The Mario Kart series has been referenced twice in the Paper Mario role-playing game series. Luigi references it in an "adventure" of his which he recounts between chapters of Paper Mario: The Thousand-Year Door, where in the third of his stories, he states that he visited a location called "Circuit Break Island" where kart races are organized every day. Later, in Paper Mario: Color Splash, once all six Big Paint Stars have been retrieved, Luigi drives his kart on Rainbow Road to transport Mario to Bowser's castle to defeat him and restore peace to Prism Island; when Bowser (who has been transformed by black paint) is reverted to normal upon his defeat, he asks Mario if they have a kart race scheduled. Additionally, several stages based on Mario Kart have appeared in the Super Smash Bros. series: Super Smash Bros. Brawl features a Mario Circuit stage based on Figure-8 Circuit from Mario Kart DS, Super Smash Bros. for Nintendo 3DS features a Rainbow Road stage based on its appearance in Mario Kart 7, and Super Smash Bros. for Wii U features a Mario Circuit stage based on its appearance in Mario Kart 8, as well as reusing the Mario Circuit stage from Brawl. Although not actually shown in the first Super Smash Bros. for the Nintendo 64, the franchise (which at that time had been composed of just Super Mario Kart and Mario Kart 64) was alluded to in a promotional ad for the game in Nintendo Power, where it mentioned that Nintendo's famous cast had previously "raced go-karts" when announcing their new role in the fighting ring.
Four Swords Adventures includes two gameplay modes: "Hyrulean Adventure", with a plot and gameplay similar to other Zelda games, and "Shadow Battle", in which multiple Links, played by multiple players, battle each other. The Japanese and Korean versions include an exclusive third segment, "Navi Trackers" (originally designed as the stand-alone game "Tetra's Trackers"), which contains spoken dialogue for most of the characters, unlike other games in The Legend of Zelda series.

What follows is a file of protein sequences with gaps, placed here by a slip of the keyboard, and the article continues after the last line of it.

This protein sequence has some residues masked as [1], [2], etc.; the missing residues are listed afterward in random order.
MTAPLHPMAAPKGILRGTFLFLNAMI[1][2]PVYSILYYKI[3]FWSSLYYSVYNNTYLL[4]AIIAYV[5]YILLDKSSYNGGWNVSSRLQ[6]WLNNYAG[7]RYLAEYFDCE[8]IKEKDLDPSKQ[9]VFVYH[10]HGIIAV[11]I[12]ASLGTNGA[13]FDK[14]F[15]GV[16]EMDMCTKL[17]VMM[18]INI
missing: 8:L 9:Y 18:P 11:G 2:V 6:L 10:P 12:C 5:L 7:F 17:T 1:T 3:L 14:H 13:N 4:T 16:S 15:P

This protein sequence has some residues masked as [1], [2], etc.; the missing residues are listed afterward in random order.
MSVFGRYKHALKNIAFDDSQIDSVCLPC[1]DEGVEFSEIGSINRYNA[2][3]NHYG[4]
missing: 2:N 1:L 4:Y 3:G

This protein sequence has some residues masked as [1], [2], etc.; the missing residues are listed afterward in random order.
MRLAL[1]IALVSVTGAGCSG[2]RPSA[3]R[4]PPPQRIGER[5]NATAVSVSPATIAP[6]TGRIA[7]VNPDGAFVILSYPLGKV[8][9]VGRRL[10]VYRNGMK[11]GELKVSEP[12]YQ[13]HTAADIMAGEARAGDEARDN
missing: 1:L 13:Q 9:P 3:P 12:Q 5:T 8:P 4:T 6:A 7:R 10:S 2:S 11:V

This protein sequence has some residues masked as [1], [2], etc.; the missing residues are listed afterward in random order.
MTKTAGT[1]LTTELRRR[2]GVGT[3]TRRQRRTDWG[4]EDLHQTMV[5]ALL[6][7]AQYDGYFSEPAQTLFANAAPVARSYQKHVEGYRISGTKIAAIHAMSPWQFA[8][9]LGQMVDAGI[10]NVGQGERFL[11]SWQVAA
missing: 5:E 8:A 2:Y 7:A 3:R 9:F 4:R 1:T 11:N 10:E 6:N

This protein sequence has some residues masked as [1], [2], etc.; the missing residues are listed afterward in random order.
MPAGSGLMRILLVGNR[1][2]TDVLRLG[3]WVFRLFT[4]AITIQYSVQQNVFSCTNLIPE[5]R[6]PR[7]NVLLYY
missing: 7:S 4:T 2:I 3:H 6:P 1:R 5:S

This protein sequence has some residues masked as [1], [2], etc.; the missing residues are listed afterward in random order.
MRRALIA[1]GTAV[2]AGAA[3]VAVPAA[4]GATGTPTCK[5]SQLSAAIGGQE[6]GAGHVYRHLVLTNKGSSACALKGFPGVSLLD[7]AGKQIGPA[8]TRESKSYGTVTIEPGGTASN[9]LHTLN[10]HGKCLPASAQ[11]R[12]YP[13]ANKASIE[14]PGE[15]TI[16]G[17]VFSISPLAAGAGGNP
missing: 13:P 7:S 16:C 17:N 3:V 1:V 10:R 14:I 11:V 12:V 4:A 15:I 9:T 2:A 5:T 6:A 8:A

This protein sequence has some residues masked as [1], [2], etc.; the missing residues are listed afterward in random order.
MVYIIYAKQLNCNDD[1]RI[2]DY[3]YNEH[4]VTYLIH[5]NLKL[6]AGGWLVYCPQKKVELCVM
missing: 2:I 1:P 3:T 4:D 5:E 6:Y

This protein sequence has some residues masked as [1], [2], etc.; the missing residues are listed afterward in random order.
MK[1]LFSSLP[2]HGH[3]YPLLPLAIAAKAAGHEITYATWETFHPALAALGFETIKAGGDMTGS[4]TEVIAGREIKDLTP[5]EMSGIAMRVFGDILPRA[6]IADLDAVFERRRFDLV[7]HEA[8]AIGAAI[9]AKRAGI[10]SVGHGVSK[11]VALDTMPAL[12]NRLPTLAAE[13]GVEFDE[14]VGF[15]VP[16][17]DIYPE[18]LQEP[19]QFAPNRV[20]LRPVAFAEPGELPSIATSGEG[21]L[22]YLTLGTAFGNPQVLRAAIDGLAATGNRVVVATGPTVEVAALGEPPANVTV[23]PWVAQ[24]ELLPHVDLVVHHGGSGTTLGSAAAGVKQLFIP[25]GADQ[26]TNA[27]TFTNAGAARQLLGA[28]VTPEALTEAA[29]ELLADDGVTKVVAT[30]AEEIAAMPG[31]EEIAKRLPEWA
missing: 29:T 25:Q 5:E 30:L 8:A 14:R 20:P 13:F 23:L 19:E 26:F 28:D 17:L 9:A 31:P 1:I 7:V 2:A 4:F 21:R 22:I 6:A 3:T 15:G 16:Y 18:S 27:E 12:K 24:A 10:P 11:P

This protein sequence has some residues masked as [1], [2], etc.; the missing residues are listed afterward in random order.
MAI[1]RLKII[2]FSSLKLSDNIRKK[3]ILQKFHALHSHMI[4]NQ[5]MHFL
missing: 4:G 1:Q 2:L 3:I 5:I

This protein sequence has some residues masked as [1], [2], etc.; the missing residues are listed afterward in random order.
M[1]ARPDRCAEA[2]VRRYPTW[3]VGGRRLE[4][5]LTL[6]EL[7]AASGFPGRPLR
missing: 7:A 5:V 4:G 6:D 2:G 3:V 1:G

The series portrays an overt romantic relationship between the two protagonists. Link is always begging Zelda for a kiss; however, even when she agrees to indulge him, it never occurs. They are interrupted by monsters, or Spryte, or any number of unfortunate circumstances. It is directly revealed that Zelda loves Link in one episode, and there is no doubt of their romantic relationship in this series. Thirteen of these cartoons were produced before the cancellation of The Super Mario Bros. Super Show. Princess Zelda was voiced by Cynthia Preston in the cartoon.
This Zelda is stated to be the same Zelda from A Link to the Past as written in the Hyrule Historia. Impa tells Link she has been sent by Zelda to guard Din, the Oracle of Seasons, and Nayru, the Oracle of Ages, and to escort them back to Hyrule. Zelda herself only appears in the Linked Game by linking both counterparts. She is briefly captured, either by the Great Moblin or Vire depending on which counterpart is played, but Link rescues her. She then stays safely with Impa for a while. Towards the end of the story, she becomes upset at seeing the citizenry distraught over the evil powers pervading the land and speaks to them encouragingly to not give up hope. While she is out and about, Twinrova kidnaps her in a plan to revive Ganon, attempting to sacrifice her in order to light the Flame of Despair. Link saves her by defeating Twinrova, who sacrifice their own bodies instead of Zelda's. After Link defeats the mindless Ganon, Zelda kisses him on the cheek in gratitude. The seemingly surprised and genuinely flustered Link swoons while hearts float above the pair's heads, and Zelda looks away, blushing.
The bosses themselves are largely familiar, and that was disappointing. You may be surprised to learn that there hasn’t been a Torch Man before, because he is a clone of Fire Man, Heat Man, Flame Man etc. (However, his level, which is loosely summer camp-themed, is pretty cute.) Fuse Man, Tundra Man, and Blast Man all filled familiar Mega Man niches. I did like Acid Man, whose level featured PH balance (!) challenges as water went from neutral to acidic. Conversely, Bounce Man’s level is a total disaster as it uses some shaky physics to bounce Mega Man around deadly balloon-filled gauntlets, robbing you of control. Finally, Block Man is just the best: His Egyptian-like palace is filled with hieroglyphs of him triumphing over Mega Man.